> Additional gross premium less than HK$200 will be waived

> Employees’ Compensation Insurance Levies & Premium Levy (if applicable) will be charged on top of additional gross premium

Items under the Employees’ Compensation Ordinance

The increased levels of compensation will enhance the protection for employees injured at work or sufferers of occupational diseases as well as family members of deceased employees or persons who die of work injuries or occupational diseases.

For more information about how the new ordinance will affect your current policies, get in touch with us today.

15Jun

Cyber Insurance Outlook in the Next 5 Years

The need for cyber insurance has grown especially with the business shifts that occurred due to the pandemic. Remote work and the increasing technological and operational demands of businesses has also highlighted the importance of insurance for any type of business.

Given the current state of Asia (and the world), here are our predictions for the next five years for insurers as well as businesses in terms of managing cybersecurity.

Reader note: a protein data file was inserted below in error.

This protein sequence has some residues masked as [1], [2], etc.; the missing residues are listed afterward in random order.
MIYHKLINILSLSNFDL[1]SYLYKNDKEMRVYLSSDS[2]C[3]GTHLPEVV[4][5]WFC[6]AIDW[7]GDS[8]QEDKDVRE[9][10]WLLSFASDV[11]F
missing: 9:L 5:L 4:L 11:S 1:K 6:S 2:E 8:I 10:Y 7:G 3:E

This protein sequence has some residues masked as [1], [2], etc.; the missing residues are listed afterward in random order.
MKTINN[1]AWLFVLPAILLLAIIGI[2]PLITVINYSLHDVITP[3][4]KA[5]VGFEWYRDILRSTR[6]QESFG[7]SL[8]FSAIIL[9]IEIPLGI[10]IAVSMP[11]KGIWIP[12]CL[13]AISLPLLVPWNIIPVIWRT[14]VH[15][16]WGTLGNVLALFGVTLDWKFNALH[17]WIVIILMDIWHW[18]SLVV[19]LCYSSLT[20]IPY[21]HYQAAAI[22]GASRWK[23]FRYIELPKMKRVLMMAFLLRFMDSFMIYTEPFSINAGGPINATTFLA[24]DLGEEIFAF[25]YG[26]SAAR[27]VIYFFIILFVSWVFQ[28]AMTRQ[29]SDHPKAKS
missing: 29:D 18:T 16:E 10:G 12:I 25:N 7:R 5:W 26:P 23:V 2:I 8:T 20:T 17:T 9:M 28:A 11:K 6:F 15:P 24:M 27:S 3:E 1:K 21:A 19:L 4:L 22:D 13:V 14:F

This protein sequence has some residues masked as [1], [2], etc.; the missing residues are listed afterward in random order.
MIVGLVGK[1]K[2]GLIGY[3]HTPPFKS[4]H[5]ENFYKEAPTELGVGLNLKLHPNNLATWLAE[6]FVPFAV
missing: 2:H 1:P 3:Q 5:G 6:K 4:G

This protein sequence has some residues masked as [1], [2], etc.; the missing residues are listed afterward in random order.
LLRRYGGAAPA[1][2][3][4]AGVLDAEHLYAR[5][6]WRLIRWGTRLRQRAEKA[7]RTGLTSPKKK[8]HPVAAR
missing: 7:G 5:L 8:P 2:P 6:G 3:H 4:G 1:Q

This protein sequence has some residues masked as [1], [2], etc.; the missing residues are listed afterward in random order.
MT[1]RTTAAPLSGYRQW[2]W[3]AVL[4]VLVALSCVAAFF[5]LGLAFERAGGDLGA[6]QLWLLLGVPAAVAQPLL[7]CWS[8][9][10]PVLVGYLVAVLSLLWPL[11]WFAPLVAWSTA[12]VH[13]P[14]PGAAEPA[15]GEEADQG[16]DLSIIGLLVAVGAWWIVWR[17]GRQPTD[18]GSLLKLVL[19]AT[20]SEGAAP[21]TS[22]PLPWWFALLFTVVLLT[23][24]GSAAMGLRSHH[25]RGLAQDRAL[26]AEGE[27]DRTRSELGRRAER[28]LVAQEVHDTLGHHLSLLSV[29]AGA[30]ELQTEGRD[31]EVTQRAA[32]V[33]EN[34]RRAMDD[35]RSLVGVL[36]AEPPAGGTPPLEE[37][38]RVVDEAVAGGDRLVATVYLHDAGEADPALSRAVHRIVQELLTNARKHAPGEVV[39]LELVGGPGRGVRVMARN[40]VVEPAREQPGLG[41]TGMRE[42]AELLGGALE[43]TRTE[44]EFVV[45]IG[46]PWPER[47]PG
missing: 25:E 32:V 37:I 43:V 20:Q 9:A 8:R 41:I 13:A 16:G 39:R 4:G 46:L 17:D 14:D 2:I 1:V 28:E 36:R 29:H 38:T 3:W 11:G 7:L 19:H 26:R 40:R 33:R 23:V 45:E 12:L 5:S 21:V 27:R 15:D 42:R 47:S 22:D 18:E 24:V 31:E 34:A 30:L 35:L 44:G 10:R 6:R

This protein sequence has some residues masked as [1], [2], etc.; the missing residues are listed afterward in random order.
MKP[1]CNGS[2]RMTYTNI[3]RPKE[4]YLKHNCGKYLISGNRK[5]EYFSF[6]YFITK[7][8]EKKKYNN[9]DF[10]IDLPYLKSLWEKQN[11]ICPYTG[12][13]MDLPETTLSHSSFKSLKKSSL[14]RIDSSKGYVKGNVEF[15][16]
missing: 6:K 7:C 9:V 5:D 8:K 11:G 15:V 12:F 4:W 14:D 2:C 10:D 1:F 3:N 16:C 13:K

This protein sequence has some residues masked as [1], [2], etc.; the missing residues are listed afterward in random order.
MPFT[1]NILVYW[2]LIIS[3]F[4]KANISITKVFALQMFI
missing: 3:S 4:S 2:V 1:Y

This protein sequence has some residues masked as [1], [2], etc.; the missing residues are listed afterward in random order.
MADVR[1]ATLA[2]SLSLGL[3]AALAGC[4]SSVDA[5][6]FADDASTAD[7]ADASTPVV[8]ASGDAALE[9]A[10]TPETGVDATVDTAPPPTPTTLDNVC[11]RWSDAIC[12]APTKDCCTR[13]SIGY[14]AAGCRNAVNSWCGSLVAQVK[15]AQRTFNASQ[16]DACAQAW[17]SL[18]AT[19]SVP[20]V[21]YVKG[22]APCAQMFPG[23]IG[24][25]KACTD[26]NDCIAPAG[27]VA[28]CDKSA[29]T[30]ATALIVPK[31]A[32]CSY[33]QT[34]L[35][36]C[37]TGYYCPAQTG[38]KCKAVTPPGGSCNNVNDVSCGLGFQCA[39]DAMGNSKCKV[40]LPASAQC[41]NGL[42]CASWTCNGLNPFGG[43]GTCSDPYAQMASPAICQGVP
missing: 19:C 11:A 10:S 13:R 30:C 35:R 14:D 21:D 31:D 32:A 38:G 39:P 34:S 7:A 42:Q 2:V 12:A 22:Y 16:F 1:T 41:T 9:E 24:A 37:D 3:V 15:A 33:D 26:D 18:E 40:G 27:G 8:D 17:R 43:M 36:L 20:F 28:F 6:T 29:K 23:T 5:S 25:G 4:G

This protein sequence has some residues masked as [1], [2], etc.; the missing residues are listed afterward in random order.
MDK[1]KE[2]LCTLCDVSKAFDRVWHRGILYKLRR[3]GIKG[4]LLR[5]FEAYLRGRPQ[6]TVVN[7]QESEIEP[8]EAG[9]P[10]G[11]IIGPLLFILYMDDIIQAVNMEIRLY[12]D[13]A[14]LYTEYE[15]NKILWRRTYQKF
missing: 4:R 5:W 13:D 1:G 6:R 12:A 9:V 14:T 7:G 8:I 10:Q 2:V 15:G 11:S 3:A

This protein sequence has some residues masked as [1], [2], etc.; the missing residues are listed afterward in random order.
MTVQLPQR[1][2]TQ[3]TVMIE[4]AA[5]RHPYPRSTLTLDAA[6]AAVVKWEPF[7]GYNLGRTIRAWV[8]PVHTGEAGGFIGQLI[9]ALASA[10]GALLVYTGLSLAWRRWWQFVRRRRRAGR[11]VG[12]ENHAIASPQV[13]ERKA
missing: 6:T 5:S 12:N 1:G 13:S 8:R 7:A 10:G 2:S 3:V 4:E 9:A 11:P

Immense industry growth is ahead.

Most if not all businesses agree that there will be an increase in cyber insurance premiums. Standard & Poor’s Corp. stated that they foresee an increase of 20% to 30% per year on average in cybersecurity premiums.

The recent hacking at Colonial Pipeline resulting in a US$4.4 million ransom makes a strong case for companies to revisit and evaluate their current online security and the lack of infrastructure in place to protect them from such breaches.

A Standardized Cyber Insurance Cover

Cyber insurance covers differ in limits, features, and terms. At the moment, these variations are not fully intentional and is a normal part of the industry’s process of learning and adapting. Having said that, this current state also poses challenges for policyholders who may not understand which policy they need for their business. It also results in issues for reinsurers in evaluating their exposure to varied risks.